Book: The Night Circus
Author: Erin Morgenstern
Publisher: Doubleday
Release date: September 13, 2011
Source: Borrowed from local library, then bought

Summary: (from Goodreads) The circus arrives without warning. No announcements precede it. It is simply there, when yesterday it was not. Within the black-and-white striped canvas tents is an utterly unique experience full of breathtaking amazements. It is called Le Cirque des Rêves, and it is only open at night.

But behind the scenes, a fierce competition is underwayâ??a duel between two young magicians, Celia and Marco, who have been trained since childhood expressly for this purpose by their mercurial instructors. Unbeknownst to them, this is a game in which only one can be left standing, and the circus is but the stage for a remarkable battle of imagination and will. Despite themselves, however, Celia and Marco tumble headfirst into loveâ??a deep, magical love that makes the lights flicker and the room grow warm whenever they so much as brush hands.

True love or not, the game must play out, and the fates of everyone involved, from the cast of extraordinary circus per­formers to the patrons, hang in the balance, suspended as precariously as the daring acrobats overhead.

Written in rich, seductive prose, this spell-casting novel is a feast for the senses and the heart.

First impressions: Opening a debut novel in 2nd person narrative is ballsy. But, oh man, did it work in this case. By introducing the reader to the wonder that is this night circus through gorgeous prose and the immediacy of the perspective, we are hooked from the first sentence. The circus arrives without warning.

Lasting impressions: I relished this book in a way that rarely happens for me – slowly. For the week I spent reading it, I rarely thought of anything else, yet I prolonged the reading experience in order to get the most out of it. This is a book that inspires reflection in all of the best ways, and rewards you for taking the time to read every word carefully. The story builds slowly, but purposefully, until the exciting climax threatens to turn the entire world of these characters upside down. It’s a beautiful journey to witness.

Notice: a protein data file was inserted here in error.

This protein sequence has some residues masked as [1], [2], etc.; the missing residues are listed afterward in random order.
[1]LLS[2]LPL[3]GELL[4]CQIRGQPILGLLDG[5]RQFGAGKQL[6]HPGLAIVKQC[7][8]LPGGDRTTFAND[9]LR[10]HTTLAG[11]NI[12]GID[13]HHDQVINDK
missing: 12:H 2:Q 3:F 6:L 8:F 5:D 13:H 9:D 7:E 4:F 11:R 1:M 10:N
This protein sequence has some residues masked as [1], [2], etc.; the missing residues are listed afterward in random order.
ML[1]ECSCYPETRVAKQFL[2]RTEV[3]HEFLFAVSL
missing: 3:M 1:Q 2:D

Conflicting impressions: I confess that I read all of the negative reviews of this book first. Surely no book could live up to the kind of magical hype this book has had heaped upon it, right? So I read the most blistering, scathing reviews, preparing myself for a slow, boring, overly dense novel with wooden characters and little action. And you know what I got? Subtle characters deftly written by a master puppeteer. Erin Morgenstern fills the pages with lush details, yes, but they all serve to inform us about the characters and the setting. I understood this world so well that I wanted to live in it for as long as possible, which is why I took so damn long to finish it. And why I bought a copy for my shelf the day before I returned my library book. I didn’t want a single day to go by without having this book in my possession.

Overall impressions: This book is magical, but not because it contains magic. This is not Harry Potter. Our young protagonists learn magic through natural ability and frustrating lessons by their parental figures – no straightforward schoolteachers to be found. They learn through trial and error, cruelty, and their own perseverance and curiosity.

Celia and Marco do not spend a lot of time in each other’s company, and as readers we are often much more knowledgeable than our characters. For me, this made the plot that much more enjoyable, as I had an inkling of where the story was going, but no idea how it was going to get there. As the story unfolded, I was more than willing to go along for the ride. This is a novel you either succumb to completely, or resign yourself to frustration. I think by the end of the first few chapters any reader will be able to tell if this is the book for him/her.